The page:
Woodrow Wilson scoured the budget looking for any way he could to cut costs, and he found it in an odd place: the groundskeeping costs of the White House Lawn. He enlisted the help of a flock of sheep. The sheep walked the White House lawns grazing on trees, shrubs and grass, and when summertime came along, Wilson shaved their wool and sold it to raise money for the Red Cross relief effort overseas.
Grover Cleveland supporters in Chicago during the summer of 1884. Cleveland defeated James Blaine that fall in a campaign remembered today primarily for ugly attacks from both camps. From the Wisconsin Historical Society
1844 Convention: Democrats called for the annexation of Texas and asserted that the US had a “clear and unquestionable” claim to “the whole” of Oregon. By tying the Oregon boundary dispute to the controversial Texas debate, Democrats appealed to both Northern expansionists (who were adamant about Oregon) and Southern expansionists (focused on annexing Texas as a slave state). Polk went on to win a narrow victory over Whig candidate Henry Clay.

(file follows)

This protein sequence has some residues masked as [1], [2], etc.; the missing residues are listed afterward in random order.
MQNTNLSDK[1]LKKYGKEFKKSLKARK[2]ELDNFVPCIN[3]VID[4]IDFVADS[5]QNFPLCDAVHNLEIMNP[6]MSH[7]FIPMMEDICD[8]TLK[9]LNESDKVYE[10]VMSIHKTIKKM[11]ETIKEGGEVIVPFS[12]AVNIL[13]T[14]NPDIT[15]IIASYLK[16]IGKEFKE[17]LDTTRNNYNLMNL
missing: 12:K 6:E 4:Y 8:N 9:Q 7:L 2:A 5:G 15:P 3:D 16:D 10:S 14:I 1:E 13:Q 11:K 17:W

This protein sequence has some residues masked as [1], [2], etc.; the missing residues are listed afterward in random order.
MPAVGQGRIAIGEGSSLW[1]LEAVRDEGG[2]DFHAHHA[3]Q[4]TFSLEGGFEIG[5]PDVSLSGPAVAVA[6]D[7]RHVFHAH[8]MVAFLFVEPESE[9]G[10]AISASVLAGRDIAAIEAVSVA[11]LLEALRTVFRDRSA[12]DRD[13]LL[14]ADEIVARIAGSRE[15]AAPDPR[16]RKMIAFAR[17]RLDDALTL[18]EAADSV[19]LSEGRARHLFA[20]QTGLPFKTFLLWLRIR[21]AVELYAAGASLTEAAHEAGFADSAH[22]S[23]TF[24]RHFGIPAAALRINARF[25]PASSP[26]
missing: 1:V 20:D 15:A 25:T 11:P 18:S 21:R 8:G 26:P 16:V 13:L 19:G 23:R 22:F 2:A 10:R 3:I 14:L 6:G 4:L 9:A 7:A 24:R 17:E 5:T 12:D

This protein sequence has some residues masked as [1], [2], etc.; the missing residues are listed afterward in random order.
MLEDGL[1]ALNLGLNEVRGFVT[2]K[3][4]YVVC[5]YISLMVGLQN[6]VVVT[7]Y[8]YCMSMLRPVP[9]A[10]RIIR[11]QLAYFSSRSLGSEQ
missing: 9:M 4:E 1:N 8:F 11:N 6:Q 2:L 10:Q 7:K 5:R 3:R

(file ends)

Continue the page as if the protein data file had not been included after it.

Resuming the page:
In 1913, former President Theodore Roosevelt sued George Newett, editor of a Michigan newspaper called the Iron Ore, for libel after the paper claimed “Roosevelt lies, and curses in a most disgusting way, he gets drunk too, and that not infrequently, and all of his intimates know about it.”